More than seven out of 10, YouGov said, interpreted it as “sad,” “crying,” “upset” or “unhappy.”
But they were all wrong. It’s “sleepy.” As YouGov pointed out, a group that sets emoji standards — yes, there is an emoji-standard-setter, about which more later — said it means “sleepy face.”
Sure, there appears to be a tear coming from the emoji’s eye. But like all emoji, its origin is Japanese anime — and that tear is actually a nasal bubble “derived from anime/manga iconography that denotes sleep,” to quote a Wired article on the subject headlined “We’re All Using These Emoji Wrong.”
Are we indeed using emoji wrong? Or is it that there is no right or wrong when it comes to emoji because it’s all in the context and the culture?
YouGov surveyed 1,696 people in Britain, letting them indicate what they thought was the meaning of each emoji, rather than suggesting meanings. They were “understood in very different ways by people,” even though all were in the U.K., said Ben Glanville, head of YouGov Omnibus, which is based in London. “There was definitely scope for misunderstanding.” The emoji for “astonished” or “shocked” (the one with x’s for eyes) was interpreted by some to mean “bored.” Imagine, said Glanville, getting an emoji indicating boredom after telling someone your aunt was dead.
Here’s more from the YouGov survey, with varying meanings of the emoji reflected in the bubbles above them:
If someone sent you this emoji — unlikely unless you have Japanese friends — what would you make of it? Pan pipes? Bamboo convention? Emerald City?
Some see it as being given the finger, or are at the very least dumbfounded by it.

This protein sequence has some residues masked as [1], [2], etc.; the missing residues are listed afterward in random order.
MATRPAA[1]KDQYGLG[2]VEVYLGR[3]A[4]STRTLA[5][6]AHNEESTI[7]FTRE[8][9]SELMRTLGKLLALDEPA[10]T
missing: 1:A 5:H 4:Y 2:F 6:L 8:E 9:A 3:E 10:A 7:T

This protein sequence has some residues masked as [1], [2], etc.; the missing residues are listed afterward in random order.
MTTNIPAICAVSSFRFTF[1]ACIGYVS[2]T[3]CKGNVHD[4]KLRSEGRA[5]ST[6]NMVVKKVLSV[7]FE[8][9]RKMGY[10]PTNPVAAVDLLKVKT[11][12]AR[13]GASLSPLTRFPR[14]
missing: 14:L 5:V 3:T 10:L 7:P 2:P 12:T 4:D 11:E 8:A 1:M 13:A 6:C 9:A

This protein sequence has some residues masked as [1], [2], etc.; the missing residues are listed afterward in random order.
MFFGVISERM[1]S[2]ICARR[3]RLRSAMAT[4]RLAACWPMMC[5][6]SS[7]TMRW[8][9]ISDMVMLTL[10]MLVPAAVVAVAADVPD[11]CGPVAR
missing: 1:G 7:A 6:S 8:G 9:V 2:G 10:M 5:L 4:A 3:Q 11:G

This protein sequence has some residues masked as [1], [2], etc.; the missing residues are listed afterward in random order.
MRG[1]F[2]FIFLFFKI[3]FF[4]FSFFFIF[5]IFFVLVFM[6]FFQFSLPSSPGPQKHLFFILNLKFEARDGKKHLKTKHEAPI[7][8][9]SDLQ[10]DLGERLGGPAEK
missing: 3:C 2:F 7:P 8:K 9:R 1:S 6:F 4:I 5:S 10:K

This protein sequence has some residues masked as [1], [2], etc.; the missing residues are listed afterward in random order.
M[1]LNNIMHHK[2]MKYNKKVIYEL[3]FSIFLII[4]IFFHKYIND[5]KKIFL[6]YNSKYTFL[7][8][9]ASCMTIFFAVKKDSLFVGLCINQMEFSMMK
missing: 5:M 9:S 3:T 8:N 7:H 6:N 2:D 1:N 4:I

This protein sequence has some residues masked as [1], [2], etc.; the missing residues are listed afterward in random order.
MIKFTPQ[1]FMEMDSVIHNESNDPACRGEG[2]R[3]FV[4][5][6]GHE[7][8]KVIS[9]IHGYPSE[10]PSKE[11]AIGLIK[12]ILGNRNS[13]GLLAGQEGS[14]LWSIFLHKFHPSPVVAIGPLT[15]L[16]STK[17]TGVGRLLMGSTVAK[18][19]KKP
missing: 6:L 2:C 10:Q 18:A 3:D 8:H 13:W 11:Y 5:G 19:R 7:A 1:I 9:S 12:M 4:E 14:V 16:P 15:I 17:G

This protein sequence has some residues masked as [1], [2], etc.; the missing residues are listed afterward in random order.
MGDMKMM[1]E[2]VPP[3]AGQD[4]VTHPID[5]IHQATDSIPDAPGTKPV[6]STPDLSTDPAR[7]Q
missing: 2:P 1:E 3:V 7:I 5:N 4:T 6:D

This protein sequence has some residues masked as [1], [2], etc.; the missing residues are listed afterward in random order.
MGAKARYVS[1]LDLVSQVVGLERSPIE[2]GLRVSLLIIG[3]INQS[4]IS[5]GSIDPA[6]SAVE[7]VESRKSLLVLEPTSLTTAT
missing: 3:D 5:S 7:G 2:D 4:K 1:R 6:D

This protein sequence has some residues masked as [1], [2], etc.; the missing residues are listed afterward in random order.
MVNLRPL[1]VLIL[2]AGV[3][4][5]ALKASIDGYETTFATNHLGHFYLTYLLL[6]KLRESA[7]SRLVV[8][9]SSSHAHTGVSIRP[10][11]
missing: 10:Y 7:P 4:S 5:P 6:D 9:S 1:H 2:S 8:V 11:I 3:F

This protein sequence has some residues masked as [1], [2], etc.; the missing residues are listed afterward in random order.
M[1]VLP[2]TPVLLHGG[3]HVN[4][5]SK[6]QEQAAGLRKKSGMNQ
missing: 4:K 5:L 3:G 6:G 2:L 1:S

“Many American bloggers have puzzled over kadomatsu, an emoji pine decoration,” wrote Lisa Lebduska in the journal Harlot, “which is more familiar to Japanese writers, who would have seen them placed in homes to welcome a new year. In instances of cultural disconnect, those unfamiliar with the tradition have sent the kadomatsu as a sign of disrespect, mistaking it for a middle finger icon.”
The official emoji “face with a look of triumph” is confusing because it looks angry. The solution: Remove the “steam from nose to appear like it is winning, not angry/fed up.”
The “frowning face with open mouth” emoji looks “shocked or surprised” primarily because “a frown with an open mouth is difficult to achieve.”
“Emojis,” she wrote, “like alphabetic writing, are culturally and contextually bound.”
But, as Glanville from YouGov said, the survey shows emoji “are not ready to replace the written word.”
Indeed, for most people they accompany the written word, rather than replace it. “They most often are used in conjunction with a written message, Lebduska noted — to signal, for example, that someone is just kidding or does not want to be taken too seriously. Indeed, that’s how the precursor to emojis — the emoticon “:)” — originated.
“In 1982,” she wrote, “a group of Carnegie Mellon researchers were using an online bulletin board to ‘trade quips’ about what might happen if their building’s elevator cable were cut, when they realized that an outsider to the conversation might take them seriously … They developed the iconic “:)” to make sure everyone else was in on the joke. And the rest, as the saying goes, was history.” The Japanese turned “:)” into emoji.
“Emojis,” she wrote, “are an attempt to insure that the message we intend is the message that is received, that we can shore up the fissures, the lacuna, the gaps, disconnects, discordances and plain old misunderstandings that inevitably emerge when one brain tries to externalize its thoughts for another through words. Emojis inherit a long tradition of enlisting visuality to do so.”
So it all goes back to the clarity of the message and that’s another problem entirely.